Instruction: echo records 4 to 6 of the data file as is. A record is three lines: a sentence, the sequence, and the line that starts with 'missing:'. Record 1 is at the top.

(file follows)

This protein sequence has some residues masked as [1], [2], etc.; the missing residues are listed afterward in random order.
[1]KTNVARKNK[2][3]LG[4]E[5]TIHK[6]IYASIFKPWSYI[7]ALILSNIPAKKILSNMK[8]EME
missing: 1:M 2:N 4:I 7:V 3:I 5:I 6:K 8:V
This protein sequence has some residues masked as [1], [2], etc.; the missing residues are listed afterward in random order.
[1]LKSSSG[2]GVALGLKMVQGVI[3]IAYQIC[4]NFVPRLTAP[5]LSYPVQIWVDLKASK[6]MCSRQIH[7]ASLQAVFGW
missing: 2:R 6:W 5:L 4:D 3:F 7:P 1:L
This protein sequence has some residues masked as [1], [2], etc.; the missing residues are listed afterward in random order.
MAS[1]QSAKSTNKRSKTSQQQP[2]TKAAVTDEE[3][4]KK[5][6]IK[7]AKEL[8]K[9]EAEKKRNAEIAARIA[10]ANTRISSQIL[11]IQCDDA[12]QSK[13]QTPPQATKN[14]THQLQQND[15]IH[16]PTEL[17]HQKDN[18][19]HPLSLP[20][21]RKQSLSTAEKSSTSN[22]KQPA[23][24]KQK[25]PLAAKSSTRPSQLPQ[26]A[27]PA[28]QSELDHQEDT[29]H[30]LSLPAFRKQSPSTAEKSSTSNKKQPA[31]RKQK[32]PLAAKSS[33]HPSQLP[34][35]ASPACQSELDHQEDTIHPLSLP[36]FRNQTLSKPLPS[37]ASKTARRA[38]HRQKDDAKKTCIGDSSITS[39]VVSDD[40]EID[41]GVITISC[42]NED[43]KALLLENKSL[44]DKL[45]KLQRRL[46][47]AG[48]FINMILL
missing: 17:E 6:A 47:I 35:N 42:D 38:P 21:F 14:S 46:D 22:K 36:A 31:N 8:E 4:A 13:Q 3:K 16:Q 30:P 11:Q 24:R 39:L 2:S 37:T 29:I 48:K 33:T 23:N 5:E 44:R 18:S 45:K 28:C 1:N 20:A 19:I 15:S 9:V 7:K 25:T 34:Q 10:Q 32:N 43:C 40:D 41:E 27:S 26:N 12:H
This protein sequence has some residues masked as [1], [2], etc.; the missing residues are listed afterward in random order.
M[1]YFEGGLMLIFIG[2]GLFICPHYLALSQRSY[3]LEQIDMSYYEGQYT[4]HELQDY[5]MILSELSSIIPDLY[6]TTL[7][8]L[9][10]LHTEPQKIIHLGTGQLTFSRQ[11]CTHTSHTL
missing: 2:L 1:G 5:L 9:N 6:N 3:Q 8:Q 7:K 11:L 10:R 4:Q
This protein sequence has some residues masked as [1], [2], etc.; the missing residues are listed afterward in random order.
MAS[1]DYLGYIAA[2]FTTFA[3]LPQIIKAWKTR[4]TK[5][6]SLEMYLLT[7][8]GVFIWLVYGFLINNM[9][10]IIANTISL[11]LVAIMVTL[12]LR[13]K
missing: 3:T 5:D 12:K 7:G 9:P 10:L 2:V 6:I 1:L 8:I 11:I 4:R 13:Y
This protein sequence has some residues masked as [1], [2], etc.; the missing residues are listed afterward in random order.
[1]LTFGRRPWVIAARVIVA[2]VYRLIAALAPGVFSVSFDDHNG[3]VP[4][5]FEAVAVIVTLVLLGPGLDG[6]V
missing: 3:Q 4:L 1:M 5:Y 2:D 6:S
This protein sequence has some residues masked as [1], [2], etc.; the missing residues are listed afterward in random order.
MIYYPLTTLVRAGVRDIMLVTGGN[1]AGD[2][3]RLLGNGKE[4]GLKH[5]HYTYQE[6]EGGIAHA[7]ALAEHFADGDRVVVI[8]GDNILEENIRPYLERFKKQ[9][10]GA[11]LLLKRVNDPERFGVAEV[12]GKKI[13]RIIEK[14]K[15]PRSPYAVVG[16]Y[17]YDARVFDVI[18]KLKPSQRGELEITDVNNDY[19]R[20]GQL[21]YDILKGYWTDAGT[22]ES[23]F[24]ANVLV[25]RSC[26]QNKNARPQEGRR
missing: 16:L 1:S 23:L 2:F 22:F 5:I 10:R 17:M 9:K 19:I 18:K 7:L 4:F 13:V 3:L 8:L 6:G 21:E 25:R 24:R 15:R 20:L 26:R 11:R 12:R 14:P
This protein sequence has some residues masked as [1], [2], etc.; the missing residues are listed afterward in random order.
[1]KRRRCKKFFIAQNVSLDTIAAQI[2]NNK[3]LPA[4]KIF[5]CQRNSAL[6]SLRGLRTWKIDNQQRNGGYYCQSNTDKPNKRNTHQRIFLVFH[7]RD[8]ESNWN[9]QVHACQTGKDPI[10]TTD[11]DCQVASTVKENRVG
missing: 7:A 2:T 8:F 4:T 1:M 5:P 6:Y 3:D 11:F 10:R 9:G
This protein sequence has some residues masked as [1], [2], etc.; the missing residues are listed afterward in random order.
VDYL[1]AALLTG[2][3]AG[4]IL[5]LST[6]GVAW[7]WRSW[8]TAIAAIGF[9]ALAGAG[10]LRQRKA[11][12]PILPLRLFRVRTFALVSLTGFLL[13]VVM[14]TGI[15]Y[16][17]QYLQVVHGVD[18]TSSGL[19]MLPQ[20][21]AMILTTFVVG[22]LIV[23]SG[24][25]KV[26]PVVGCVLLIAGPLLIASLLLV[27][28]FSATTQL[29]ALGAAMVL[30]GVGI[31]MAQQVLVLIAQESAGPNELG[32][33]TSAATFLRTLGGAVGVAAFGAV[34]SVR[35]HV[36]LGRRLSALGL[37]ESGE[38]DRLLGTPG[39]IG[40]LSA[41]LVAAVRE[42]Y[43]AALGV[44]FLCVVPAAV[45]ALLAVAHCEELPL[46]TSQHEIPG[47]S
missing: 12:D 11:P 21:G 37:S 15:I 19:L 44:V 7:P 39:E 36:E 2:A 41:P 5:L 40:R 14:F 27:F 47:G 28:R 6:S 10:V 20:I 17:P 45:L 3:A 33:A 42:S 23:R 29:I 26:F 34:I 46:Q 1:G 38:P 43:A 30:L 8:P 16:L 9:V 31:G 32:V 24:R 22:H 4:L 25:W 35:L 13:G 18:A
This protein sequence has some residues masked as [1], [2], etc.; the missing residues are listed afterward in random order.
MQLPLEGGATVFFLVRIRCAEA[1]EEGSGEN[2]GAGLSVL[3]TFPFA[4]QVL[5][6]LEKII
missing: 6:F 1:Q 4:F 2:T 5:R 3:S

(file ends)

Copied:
This protein sequence has some residues masked as [1], [2], etc.; the missing residues are listed afterward in random order.
M[1]YFEGGLMLIFIG[2]GLFICPHYLALSQRSY[3]LEQIDMSYYEGQYT[4]HELQDY[5]MILSELSSIIPDLY[6]TTL[7][8]L[9][10]LHTEPQKIIHLGTGQLTFSRQ[11]CTHTSHTL
missing: 2:L 1:G 5:L 9:N 6:N 3:Q 8:Q 7:K 11:L 10:R 4:Q
This protein sequence has some residues masked as [1], [2], etc.; the missing residues are listed afterward in random order.
MAS[1]DYLGYIAA[2]FTTFA[3]LPQIIKAWKTR[4]TK[5][6]SLEMYLLT[7][8]GVFIWLVYGFLINNM[9][10]IIANTISL[11]LVAIMVTL[12]LR[13]K
missing: 3:T 5:D 12:K 7:G 9:P 10:L 2:V 6:I 1:L 8:I 11:I 4:R 13:Y
This protein sequence has some residues masked as [1], [2], etc.; the missing residues are listed afterward in random order.
[1]LTFGRRPWVIAARVIVA[2]VYRLIAALAPGVFSVSFDDHNG[3]VP[4][5]FEAVAVIVTLVLLGPGLDG[6]V
missing: 3:Q 4:L 1:M 5:Y 2:D 6:S